Characterization and Response of Thermoplastic Composites and Constituents

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Date
2010-06-01
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Publisher
Virginia Tech
Abstract

The research presented herein is an effort to support computational modeling of ultra-high molecular weight polyethylene (UHMWPE) composites. An effort is made to characterize the composites and their constituents. UHMWPE, as a polymer, is time and temperature dependent. Using time-temperature superposition (tTSP), the constituent properties are studied as a function of strain rate. Properties that are believed to be significant are fiber tensile properties as a function of strain rate, as well as the through-thickness shear behavior of composite laminates. Obtaining fiber properties proved to be a challenge. The high strength and low surface energy of the fibers makes gripping specimens difficult. Several different methods of fixturing and gripping are investigated, eventually leading to a combination of friction and adhesion approaches where a fiber was wrapped on an adhesive coated cardboard mandrel and then gripped in the test fixture. Fiber strength is estimated using tTSP to equivalent strain rates approaching 10^6 sec^-1. Punch-shear testing of UHMWPE laminates is conducted at quasi-static strain rates and the dependence of the results on thickness and test geometry is investigated.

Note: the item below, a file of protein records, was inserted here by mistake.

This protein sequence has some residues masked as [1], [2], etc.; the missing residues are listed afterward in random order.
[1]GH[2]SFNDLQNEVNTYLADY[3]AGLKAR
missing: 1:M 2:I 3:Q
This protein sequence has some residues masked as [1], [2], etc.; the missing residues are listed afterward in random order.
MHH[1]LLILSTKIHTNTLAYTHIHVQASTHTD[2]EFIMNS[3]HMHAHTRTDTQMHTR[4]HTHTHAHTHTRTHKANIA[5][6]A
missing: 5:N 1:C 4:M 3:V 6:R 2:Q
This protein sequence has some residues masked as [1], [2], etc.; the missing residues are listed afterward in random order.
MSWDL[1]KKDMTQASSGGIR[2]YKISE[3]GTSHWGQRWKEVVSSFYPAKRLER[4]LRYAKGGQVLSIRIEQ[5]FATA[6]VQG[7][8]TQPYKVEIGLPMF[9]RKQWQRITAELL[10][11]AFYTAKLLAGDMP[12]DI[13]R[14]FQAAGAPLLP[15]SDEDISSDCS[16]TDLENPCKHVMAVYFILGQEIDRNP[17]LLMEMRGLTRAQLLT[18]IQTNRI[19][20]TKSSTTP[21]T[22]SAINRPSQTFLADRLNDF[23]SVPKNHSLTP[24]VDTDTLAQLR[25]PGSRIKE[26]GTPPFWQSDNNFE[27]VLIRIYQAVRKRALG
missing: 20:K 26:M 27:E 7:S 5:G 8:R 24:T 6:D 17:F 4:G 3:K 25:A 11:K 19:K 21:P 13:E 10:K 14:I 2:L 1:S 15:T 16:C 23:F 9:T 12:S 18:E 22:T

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Keywords
UHMWPE, Time-temperature superposition, composite materials
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